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Pulitzer Prize-winning writer Margaret Mitchell, author of Gone With the Wind, sends a letter to Edwin Granberry, who wrote one of the first good reviews of her book. In it, she discusses life as a celebrated author "has been such a hell".

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Pulitzer Prize-winning writer Margaret Mitchell, author of Gone With the Wind, sends a letter to Edwin Granberry, who wrote one of the first good reviews of her book. In it, she discusses life as a celebrated author "has been such a hell".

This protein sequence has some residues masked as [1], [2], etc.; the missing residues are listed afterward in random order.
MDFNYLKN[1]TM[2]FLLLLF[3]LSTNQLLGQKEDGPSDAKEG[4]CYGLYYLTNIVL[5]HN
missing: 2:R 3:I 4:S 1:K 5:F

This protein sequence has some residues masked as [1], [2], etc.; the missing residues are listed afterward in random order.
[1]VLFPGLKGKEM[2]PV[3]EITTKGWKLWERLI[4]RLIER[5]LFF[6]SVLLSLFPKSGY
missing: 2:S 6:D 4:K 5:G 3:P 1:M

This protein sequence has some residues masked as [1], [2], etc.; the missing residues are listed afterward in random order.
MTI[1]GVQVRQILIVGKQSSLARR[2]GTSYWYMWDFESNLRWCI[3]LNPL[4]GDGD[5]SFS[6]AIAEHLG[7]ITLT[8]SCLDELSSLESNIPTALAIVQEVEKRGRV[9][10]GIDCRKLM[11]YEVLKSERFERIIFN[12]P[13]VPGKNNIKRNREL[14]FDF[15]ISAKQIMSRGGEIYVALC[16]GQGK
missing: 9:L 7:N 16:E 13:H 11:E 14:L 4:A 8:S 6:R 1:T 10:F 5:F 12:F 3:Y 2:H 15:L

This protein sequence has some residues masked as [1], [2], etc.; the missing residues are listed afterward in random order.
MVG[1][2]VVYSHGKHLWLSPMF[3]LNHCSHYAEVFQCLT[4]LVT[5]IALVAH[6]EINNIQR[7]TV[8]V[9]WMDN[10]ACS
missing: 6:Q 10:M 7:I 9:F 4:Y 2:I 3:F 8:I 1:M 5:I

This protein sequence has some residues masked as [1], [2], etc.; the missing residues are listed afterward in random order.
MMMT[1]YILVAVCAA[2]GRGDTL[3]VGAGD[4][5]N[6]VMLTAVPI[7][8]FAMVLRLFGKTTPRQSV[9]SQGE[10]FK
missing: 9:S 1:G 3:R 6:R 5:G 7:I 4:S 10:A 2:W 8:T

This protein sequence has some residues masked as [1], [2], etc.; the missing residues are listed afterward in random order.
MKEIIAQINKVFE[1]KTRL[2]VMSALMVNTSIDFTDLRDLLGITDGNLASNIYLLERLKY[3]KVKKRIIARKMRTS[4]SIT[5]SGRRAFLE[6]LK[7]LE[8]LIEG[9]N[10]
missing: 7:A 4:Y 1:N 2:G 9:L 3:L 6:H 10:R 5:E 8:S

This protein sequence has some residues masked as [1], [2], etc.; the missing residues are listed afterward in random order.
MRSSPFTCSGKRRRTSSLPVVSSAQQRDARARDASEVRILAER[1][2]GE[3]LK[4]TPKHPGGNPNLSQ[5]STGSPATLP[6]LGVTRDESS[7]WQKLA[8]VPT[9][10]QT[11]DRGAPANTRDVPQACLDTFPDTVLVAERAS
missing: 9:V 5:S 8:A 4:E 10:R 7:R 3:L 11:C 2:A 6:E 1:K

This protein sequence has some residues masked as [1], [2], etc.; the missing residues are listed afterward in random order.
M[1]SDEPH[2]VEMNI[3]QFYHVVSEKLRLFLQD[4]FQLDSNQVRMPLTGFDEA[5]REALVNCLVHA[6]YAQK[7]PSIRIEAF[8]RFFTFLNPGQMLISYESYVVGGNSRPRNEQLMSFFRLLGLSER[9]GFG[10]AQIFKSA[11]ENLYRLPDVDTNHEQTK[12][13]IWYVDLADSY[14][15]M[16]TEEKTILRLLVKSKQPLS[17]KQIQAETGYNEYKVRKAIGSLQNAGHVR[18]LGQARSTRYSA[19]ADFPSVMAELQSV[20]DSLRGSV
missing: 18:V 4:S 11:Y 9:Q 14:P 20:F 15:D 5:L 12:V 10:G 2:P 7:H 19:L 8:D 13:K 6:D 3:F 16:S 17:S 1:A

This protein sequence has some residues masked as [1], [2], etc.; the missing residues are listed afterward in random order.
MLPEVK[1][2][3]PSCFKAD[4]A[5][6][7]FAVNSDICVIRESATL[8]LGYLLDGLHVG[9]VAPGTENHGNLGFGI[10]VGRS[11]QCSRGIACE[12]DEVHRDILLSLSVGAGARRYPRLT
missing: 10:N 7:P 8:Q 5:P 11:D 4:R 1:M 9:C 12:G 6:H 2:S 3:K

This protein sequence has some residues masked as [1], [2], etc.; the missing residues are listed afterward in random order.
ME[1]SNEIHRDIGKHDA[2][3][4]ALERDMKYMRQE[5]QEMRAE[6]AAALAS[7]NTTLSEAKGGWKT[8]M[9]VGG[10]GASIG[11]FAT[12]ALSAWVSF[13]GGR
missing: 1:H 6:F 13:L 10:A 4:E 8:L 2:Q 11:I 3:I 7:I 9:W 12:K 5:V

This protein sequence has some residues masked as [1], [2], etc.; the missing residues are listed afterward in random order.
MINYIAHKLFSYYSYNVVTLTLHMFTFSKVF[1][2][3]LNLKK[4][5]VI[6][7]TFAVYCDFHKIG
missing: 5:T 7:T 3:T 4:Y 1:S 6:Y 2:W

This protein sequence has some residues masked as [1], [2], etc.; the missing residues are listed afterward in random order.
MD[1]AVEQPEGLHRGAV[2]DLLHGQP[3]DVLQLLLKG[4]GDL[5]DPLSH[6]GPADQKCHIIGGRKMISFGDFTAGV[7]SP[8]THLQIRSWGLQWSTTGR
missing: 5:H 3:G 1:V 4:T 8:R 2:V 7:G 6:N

Typed Letter signed: "Margaret", 1p, 7¼x10¾. Atlanta, Georgia, 1936 October 29. On personal letterhead to Edwin (Granberry). In full: "I forgot to say in my last letter that I admired very much your tricky side stepping in that article you wrote. How neatly you evaded the fact that you not only stood in the station of a North Carolina hamlet and waited for me but you stood and stood and waited and waited. Dearie, till I die I'll get a laugh at the memory of that day with me getting madder and madder as I waited and you three loafing with your backs against the station while I charged in and out, addressing strangers, asking questions, bargaining with taxi drivers for the trip. Edwin, all the while I was up there with you all, I let you talk about my work. Make up your mind that when next I see you, it will be your work that will be talked about. Are you on your new novel now? Or is it polite to ask? For all I know you may be one of those writers who do not like to speak of work in progress. I hope you are on a new book - I can't help agreeing with Herschel about you being a swell novelist. I'm not good at analyzing how other writers get their effects (or is it affects?) for I do not even know how I get my own. But I'd give a pretty to know just how you put over the sombre [sic] and brooding feeling of the Erl King. Edwin, be frank with me. When and if John and I should start south to see you all -- what would be the most convenient time for you al? I mean when would you rather see us -- when would you have the most time etc. And will you promise me that even if we are just ready to start and Mabel gets bad news from her father, you will wire us to stay home? And what chances have I got of not being asked to make speeches or to autograph or to go to parties? I know you must think that sounds awfully snippy but life has been such a hell these last few months because of such things that I do not answer telephones or door bells and practically never put my foot out of the house. It has been so confining as to almost drive me mad for I have been so accustomed to complete freedom of movement. But I am so weak minded and so well brought up about not being rude to people who are really being sweet and kind to me that when somebody collars me I simply do not know what to do. So I stay home. Best to you both." MARGARET MITCHELL (1900-1949), a native of Atlanta, Georgia, was awarded the 1937 Pulitzer Prize in Fiction for Gone With the Wind, her epic novel set against the backdrop of the American Civil War and Reconstruction South. At first uncertain about her book's literary merit, she had submitted her manuscript to Macmillan Company in 1935. Mitchell was stunned -- and thrust into the public spotlight -- when the book sold over 1.3 million copies in its first year. It remained on the best-seller list for 21 weeks, enjoying resurgence in sales with the release of the 1939 film based on the novel. EDWIN GRANBERRY, a freelance book reviewer and critic, had reviewed her book in a glowing and unprecedented 1,200-word piece in the New York "Evening Sun" on June 30, 1936, the day of the book's publication. Mitchell had been so impressed by the report, which compared her book to Tolstoy's War and Peace, that she had written to thank him. Her letter started a lifelong correspondence -- and a friendship between the two couples: Margaret and her husband, John Marsh, and Edwin (a Southerner himself) and his wife, Mabel. Margaret and John first met the Granberrys at Blowing Rock, North Carolina, the summer campus of Florida's Rollins College, where Granberry was a Professor of English. It was during this visit that she had agreed to accept $50,000 in movie rights for her book pending contract negotiations with producer David O. Selznick (against Granberry's advice). Besides their visits to Blowing Rock, the Marshes often vacationed with the Granberrys at their home in Winter Park, Florida. Lightly toned. Multiple mailing. Otherwise, fine condition.

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